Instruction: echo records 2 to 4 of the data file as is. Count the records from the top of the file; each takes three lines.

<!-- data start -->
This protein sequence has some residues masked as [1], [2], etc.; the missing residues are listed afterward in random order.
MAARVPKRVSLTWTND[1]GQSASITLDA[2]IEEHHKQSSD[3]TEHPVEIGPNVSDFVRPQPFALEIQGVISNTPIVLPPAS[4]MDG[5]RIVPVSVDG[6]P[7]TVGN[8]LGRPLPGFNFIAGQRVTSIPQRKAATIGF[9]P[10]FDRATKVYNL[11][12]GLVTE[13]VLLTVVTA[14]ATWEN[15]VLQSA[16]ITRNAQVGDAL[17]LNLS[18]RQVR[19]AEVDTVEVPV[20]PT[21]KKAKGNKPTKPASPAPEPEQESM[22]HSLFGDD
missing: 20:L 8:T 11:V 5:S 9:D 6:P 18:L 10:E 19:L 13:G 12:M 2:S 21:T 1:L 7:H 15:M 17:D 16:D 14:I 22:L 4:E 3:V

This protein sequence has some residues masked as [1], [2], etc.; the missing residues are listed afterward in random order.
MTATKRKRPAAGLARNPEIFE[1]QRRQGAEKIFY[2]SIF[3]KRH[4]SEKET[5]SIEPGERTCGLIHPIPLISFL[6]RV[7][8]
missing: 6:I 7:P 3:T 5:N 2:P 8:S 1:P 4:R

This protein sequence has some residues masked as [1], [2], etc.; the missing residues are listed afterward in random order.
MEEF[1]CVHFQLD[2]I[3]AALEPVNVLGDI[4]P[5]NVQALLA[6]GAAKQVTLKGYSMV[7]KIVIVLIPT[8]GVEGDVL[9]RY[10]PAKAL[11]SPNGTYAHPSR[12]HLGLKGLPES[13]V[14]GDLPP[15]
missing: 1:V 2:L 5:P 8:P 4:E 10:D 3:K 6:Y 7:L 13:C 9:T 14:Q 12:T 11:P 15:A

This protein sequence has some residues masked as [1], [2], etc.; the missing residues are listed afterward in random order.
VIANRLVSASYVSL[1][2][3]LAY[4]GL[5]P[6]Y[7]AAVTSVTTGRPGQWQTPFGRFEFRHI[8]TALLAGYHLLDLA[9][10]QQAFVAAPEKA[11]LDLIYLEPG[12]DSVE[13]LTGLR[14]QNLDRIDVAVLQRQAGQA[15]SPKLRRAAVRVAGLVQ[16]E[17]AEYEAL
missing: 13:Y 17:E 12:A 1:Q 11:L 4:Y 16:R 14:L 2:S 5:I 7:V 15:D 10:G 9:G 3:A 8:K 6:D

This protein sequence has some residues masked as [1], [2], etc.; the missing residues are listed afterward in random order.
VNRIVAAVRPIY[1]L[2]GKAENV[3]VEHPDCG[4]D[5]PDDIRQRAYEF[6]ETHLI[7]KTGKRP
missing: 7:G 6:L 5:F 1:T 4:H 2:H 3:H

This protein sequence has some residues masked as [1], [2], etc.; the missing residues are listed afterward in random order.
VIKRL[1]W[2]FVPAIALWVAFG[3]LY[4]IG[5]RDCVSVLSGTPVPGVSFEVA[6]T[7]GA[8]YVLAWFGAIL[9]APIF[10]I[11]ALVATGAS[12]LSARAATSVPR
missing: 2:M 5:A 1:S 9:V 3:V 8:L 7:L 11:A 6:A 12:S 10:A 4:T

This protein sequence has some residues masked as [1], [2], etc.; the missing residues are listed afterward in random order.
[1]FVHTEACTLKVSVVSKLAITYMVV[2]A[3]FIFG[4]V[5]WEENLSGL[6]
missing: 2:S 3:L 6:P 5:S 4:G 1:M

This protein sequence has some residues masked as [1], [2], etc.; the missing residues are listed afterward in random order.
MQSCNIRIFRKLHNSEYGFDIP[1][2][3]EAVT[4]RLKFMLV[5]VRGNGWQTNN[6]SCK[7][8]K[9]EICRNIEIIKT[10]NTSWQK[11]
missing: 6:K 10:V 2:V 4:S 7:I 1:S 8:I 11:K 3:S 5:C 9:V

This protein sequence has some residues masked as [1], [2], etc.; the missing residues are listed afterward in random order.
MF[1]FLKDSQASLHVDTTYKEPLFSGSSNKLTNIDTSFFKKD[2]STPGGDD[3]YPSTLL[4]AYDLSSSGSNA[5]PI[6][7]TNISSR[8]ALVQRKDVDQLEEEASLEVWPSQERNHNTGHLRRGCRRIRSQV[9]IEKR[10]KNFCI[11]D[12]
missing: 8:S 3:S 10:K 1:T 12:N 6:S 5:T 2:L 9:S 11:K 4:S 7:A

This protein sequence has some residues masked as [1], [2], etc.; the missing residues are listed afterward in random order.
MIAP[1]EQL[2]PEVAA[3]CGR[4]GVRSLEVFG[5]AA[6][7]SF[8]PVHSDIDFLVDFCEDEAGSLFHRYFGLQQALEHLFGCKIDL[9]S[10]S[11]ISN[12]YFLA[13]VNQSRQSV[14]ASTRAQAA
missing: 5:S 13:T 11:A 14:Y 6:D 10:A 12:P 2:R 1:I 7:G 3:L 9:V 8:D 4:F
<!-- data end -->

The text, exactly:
This protein sequence has some residues masked as [1], [2], etc.; the missing residues are listed afterward in random order.
MTATKRKRPAAGLARNPEIFE[1]QRRQGAEKIFY[2]SIF[3]KRH[4]SEKET[5]SIEPGERTCGLIHPIPLISFL[6]RV[7][8]
missing: 6:I 7:P 3:T 5:N 2:P 8:S 1:P 4:R

This protein sequence has some residues masked as [1], [2], etc.; the missing residues are listed afterward in random order.
MEEF[1]CVHFQLD[2]I[3]AALEPVNVLGDI[4]P[5]NVQALLA[6]GAAKQVTLKGYSMV[7]KIVIVLIPT[8]GVEGDVL[9]RY[10]PAKAL[11]SPNGTYAHPSR[12]HLGLKGLPES[13]V[14]GDLPP[15]
missing: 1:V 2:L 5:P 8:P 4:E 10:D 3:K 6:Y 7:L 13:C 9:T 14:Q 12:T 11:P 15:A

This protein sequence has some residues masked as [1], [2], etc.; the missing residues are listed afterward in random order.
VIANRLVSASYVSL[1][2][3]LAY[4]GL[5]P[6]Y[7]AAVTSVTTGRPGQWQTPFGRFEFRHI[8]TALLAGYHLLDLA[9][10]QQAFVAAPEKA[11]LDLIYLEPG[12]DSVE[13]LTGLR[14]QNLDRIDVAVLQRQAGQA[15]SPKLRRAAVRVAGLVQ[16]E[17]AEYEAL
missing: 13:Y 17:E 12:A 1:Q 11:L 4:Y 16:R 14:L 2:S 5:I 7:V 15:D 10:G 9:G 3:A 8:K 6:D